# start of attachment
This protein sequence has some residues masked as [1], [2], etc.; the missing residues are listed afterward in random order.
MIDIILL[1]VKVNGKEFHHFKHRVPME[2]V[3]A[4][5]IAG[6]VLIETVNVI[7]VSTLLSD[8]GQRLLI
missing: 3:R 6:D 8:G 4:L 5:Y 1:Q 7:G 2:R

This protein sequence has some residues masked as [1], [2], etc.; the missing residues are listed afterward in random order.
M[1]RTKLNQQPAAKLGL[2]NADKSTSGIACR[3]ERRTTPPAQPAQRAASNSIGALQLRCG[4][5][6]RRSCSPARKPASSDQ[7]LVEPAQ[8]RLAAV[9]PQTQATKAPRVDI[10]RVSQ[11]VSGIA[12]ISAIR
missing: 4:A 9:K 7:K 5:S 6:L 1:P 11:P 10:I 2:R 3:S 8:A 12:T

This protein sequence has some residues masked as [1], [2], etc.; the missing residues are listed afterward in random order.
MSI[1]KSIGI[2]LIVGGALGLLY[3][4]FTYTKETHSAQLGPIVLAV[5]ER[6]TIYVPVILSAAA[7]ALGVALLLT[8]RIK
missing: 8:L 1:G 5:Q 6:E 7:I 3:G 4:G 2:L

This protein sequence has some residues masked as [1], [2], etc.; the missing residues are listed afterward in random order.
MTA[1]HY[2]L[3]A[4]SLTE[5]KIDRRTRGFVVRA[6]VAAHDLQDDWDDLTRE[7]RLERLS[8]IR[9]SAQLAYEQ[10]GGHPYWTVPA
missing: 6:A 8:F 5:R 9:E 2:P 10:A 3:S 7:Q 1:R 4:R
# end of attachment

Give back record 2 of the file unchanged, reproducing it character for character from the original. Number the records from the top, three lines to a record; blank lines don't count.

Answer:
This protein sequence has some residues masked as [1], [2], etc.; the missing residues are listed afterward in random order.
M[1]RTKLNQQPAAKLGL[2]NADKSTSGIACR[3]ERRTTPPAQPAQRAASNSIGALQLRCG[4][5][6]RRSCSPARKPASSDQ[7]LVEPAQ[8]RLAAV[9]PQTQATKAPRVDI[10]RVSQ[11]VSGIA[12]ISAIR
missing: 4:A 9:K 7:K 5:S 6:L 1:P 11:P 10:I 2:R 3:S 8:A 12:T